Having spent over 30 years teaching English at the high school and college levels, William Higbie has studied the Cheyenne culture extensively. He was awarded a Geraldine Dodge Foundation grant to explore the tribe’s traditions while living with a Cheyenne host family on their Montana Reservation. He has contributed historical and ethnological articles to several national publications and wrote a young reader’s novel, A Circle of Power (Eagle’s View,1991). He is a NRA certified black powder instructor and a member of the Western Writers of America. He is also a historical re-enactor known as Cap’n Billy.
“This fast-paced historical novel depicts life among the Cheyenne on the northern plains in 1796. Native culture is about to experience the upheaval wrought by white traders’ liquor and firearms (the iron bows). The author effectively creates a feeling of flux between the old and the new ways and illustrates some specific problems. In one instance, after a successful buffalo hunt using a mixture of bows and thunder weapons, two native hunters nearly come to blows as they both claim the same downed animal: unlike personalized arrows, lead balls all look the same and it becomes impossible to tell who made the killing shot. Not surprisingly, the advent of firearms on the plains also intensifies inter-tribal rivalries and contributes to an arms race. This novel is rich in native culture, including vision quests, naming customs, the value placed on valor in battle, contraries and He’emnane’e (half-men/half-women), courtship rituals, and horse raids. In fact, some of these features are skillfully developed into subplots. The author has studied Cheyenne culture in depth, and his knowledge comes through in both content and language. A judicious strewing of Cheyenne vocabulary (e.g., Ese’he-tsexe-heseme’enese, the rising sun) gives a ring of authenticity without interfering with the flow of the read.”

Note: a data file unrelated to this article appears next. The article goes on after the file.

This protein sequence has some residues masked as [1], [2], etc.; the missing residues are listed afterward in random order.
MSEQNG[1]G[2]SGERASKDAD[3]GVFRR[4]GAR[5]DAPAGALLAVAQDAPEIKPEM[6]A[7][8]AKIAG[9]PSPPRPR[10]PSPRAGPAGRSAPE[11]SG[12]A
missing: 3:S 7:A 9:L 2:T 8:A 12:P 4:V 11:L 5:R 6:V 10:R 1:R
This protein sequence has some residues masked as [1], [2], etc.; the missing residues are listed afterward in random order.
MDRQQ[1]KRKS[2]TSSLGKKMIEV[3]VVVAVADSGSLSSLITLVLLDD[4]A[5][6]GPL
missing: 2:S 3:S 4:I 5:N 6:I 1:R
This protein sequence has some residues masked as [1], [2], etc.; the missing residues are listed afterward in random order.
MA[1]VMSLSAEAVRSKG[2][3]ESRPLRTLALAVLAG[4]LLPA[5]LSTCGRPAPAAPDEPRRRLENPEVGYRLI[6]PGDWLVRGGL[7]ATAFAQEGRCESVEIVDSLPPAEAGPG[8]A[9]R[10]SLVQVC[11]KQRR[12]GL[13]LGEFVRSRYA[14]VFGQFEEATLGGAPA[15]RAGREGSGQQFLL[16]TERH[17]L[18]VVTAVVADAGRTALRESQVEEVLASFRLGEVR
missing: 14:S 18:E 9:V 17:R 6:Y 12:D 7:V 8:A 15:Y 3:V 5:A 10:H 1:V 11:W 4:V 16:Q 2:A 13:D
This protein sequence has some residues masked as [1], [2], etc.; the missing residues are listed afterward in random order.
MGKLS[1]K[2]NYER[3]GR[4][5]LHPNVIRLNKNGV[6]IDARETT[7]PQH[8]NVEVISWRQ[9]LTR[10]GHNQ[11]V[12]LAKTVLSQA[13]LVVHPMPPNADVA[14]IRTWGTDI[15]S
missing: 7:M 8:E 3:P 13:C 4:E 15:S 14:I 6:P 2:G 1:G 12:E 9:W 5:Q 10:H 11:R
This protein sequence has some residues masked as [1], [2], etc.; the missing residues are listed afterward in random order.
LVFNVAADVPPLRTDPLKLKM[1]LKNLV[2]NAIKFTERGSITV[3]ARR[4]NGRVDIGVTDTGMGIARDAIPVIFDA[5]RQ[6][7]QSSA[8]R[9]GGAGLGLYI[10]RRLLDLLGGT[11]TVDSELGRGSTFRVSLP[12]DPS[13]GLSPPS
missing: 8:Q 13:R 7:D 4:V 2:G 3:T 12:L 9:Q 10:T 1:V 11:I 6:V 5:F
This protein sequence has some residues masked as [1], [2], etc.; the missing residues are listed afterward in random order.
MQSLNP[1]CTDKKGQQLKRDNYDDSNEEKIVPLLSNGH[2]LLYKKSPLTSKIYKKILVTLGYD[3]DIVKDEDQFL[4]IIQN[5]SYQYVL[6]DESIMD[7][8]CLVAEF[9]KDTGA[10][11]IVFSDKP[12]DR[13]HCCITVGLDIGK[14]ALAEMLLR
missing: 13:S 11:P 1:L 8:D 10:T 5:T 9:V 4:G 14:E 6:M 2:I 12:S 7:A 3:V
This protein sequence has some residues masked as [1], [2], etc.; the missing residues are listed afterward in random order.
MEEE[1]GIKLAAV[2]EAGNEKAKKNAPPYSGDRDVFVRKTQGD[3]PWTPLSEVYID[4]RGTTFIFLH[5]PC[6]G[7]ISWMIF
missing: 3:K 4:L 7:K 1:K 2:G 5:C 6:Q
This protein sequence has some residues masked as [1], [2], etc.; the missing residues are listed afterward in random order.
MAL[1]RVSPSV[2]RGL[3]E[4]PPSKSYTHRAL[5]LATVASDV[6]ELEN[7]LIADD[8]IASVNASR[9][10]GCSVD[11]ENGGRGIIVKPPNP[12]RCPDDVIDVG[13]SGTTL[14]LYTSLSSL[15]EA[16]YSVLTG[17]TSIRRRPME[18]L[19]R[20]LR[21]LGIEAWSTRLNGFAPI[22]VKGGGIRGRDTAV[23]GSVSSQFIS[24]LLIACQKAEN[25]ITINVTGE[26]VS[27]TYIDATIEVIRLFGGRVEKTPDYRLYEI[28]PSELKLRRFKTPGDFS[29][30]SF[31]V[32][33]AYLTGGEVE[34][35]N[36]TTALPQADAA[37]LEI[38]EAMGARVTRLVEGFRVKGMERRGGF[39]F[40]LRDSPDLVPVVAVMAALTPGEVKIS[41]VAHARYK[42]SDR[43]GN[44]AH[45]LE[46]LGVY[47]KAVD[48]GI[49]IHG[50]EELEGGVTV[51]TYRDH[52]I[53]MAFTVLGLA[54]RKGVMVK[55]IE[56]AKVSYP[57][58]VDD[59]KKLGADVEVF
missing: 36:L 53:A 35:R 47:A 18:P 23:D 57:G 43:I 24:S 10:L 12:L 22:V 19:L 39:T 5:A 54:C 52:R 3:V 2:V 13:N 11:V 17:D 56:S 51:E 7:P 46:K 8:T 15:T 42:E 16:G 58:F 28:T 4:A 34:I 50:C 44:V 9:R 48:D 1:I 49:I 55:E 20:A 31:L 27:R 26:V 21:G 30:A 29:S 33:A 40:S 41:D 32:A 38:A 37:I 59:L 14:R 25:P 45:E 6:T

—Eric Bye, Muzzle Blast Magazine
“While this book is contained in only 217 pages it is quite complete. It’s a tale about a teenage Cheyenne Indian lad that is told from the Indian’s point of view and done very well in my opinion. The reader gets to follow, if not join him and his family and tribal members as he goes through the rituals of becoming a man where his vision gives him a new name, going on his first horse stealing raid, and following the steps that must be taken during courtship.
The author’s name, William Higbie, might sound familiar and rightly so because he has authored other books plus articles forMuzzleloader magazine.
This story is told in several short chapters that cover those 217 pages and it takes place at the time when the Cheyennes received their first introduction to firearms, at the hands of the Crows, and their first meeting with white traders from the Northwest Company.
While it is historical fiction, which means it is not based on actual fact, there is a very good chance that things might have happened much like it is presented in this story. The author has done a lot of research into the beliefs and habits of the Cheyenne and the situations the book’s main character goes through are told very well. Even though it is fiction, I learned some things from this book about the possible social life and structure of the Cheyenne.
The story is told very well too. There was no point in the story where things can be easily anticipated and that is important because it keeps the reader busy, keeps them reading. And, so you can’t really anticipate what the story is really about, I won’t tell you what the iron bow is. In order to find that out, you’ve got to read the book yourself unless you already know from other tales or from Indian lore.
Did I enjoy reading this book? Let’s just say I really hope there is a sequel because I want more.”
—Mike Nesbitt, Muzzleloader Magazine